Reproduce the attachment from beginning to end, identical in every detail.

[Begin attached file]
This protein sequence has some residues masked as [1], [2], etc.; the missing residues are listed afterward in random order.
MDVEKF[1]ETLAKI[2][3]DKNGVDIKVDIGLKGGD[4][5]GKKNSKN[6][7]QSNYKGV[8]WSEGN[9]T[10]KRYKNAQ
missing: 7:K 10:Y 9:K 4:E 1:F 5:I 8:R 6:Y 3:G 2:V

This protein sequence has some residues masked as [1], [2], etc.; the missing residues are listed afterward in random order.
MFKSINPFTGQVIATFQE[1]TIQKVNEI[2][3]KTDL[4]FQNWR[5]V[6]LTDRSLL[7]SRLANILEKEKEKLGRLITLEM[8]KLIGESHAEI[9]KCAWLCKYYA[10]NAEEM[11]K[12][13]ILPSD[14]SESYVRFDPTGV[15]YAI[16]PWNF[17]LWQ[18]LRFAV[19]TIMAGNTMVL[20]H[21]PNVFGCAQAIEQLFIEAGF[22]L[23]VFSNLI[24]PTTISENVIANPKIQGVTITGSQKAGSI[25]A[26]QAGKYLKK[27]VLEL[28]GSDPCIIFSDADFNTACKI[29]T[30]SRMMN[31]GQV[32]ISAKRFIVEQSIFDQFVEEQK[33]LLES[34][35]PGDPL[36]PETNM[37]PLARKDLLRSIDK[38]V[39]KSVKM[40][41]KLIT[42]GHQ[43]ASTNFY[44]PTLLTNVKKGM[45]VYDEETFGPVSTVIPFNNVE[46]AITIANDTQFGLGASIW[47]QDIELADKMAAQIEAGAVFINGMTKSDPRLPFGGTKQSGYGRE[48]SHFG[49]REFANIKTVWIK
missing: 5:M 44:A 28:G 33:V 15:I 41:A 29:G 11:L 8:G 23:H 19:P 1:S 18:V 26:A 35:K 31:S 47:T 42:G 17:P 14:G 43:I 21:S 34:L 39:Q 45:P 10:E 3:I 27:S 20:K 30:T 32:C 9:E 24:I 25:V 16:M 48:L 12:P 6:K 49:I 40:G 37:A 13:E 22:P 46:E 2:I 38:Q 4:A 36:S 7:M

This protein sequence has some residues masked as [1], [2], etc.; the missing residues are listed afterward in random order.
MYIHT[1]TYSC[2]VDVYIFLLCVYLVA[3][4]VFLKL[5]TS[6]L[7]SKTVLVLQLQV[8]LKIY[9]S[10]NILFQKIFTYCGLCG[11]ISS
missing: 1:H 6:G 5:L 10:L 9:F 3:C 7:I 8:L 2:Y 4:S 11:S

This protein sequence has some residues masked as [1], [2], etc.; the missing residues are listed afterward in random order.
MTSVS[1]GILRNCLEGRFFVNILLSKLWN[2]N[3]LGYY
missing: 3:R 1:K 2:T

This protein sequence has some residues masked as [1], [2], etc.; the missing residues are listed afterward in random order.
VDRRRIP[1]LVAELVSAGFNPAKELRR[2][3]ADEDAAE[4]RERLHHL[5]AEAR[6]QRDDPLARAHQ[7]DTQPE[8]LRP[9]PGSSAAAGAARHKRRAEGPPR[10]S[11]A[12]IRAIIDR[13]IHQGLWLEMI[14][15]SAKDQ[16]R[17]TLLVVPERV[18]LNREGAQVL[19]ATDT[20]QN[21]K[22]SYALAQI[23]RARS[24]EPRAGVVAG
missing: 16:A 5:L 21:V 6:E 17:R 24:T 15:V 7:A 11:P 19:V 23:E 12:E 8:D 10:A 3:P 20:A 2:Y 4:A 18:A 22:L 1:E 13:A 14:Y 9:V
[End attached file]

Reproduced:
This protein sequence has some residues masked as [1], [2], etc.; the missing residues are listed afterward in random order.
MDVEKF[1]ETLAKI[2][3]DKNGVDIKVDIGLKGGD[4][5]GKKNSKN[6][7]QSNYKGV[8]WSEGN[9]T[10]KRYKNAQ
missing: 7:K 10:Y 9:K 4:E 1:F 5:I 8:R 6:Y 3:G 2:V

This protein sequence has some residues masked as [1], [2], etc.; the missing residues are listed afterward in random order.
MFKSINPFTGQVIATFQE[1]TIQKVNEI[2][3]KTDL[4]FQNWR[5]V[6]LTDRSLL[7]SRLANILEKEKEKLGRLITLEM[8]KLIGESHAEI[9]KCAWLCKYYA[10]NAEEM[11]K[12][13]ILPSD[14]SESYVRFDPTGV[15]YAI[16]PWNF[17]LWQ[18]LRFAV[19]TIMAGNTMVL[20]H[21]PNVFGCAQAIEQLFIEAGF[22]L[23]VFSNLI[24]PTTISENVIANPKIQGVTITGSQKAGSI[25]A[26]QAGKYLKK[27]VLEL[28]GSDPCIIFSDADFNTACKI[29]T[30]SRMMN[31]GQV[32]ISAKRFIVEQSIFDQFVEEQK[33]LLES[34][35]PGDPL[36]PETNM[37]PLARKDLLRSIDK[38]V[39]KSVKM[40][41]KLIT[42]GHQ[43]ASTNFY[44]PTLLTNVKKGM[45]VYDEETFGPVSTVIPFNNVE[46]AITIANDTQFGLGASIW[47]QDIELADKMAAQIEAGAVFINGMTKSDPRLPFGGTKQSGYGRE[48]SHFG[49]REFANIKTVWIK
missing: 5:M 44:A 28:G 33:V 15:I 41:A 29:G 11:L 8:G 23:H 19:P 1:S 18:V 26:A 35:K 31:S 47:T 42:G 17:P 14:G 43:I 21:S 34:L 39:Q 45:P 10:E 3:I 27:S 20:K 30:T 32:C 9:E 24:I 25:V 16:M 48:L 12:P 6:K 49:I 40:G 37:A 13:E 22:P 46:E 2:I 38:Q 4:A 36:S 7:M

This protein sequence has some residues masked as [1], [2], etc.; the missing residues are listed afterward in random order.
MYIHT[1]TYSC[2]VDVYIFLLCVYLVA[3][4]VFLKL[5]TS[6]L[7]SKTVLVLQLQV[8]LKIY[9]S[10]NILFQKIFTYCGLCG[11]ISS
missing: 1:H 6:G 5:L 10:L 9:F 3:C 7:I 8:L 2:Y 4:S 11:S

This protein sequence has some residues masked as [1], [2], etc.; the missing residues are listed afterward in random order.
MTSVS[1]GILRNCLEGRFFVNILLSKLWN[2]N[3]LGYY
missing: 3:R 1:K 2:T

This protein sequence has some residues masked as [1], [2], etc.; the missing residues are listed afterward in random order.
VDRRRIP[1]LVAELVSAGFNPAKELRR[2][3]ADEDAAE[4]RERLHHL[5]AEAR[6]QRDDPLARAHQ[7]DTQPE[8]LRP[9]PGSSAAAGAARHKRRAEGPPR[10]S[11]A[12]IRAIIDR[13]IHQGLWLEMI[14][15]SAKDQ[16]R[17]TLLVVPERV[18]LNREGAQVL[19]ATDT[20]QN[21]K[22]SYALAQI[23]RARS[24]EPRAGVVAG
missing: 16:A 5:L 21:V 6:E 17:R 24:T 15:V 7:A 11:P 19:V 23:E 12:E 8:D 10:A 3:P 20:A 2:Y 4:A 18:A 22:L 1:E 13:A 14:Y 9:V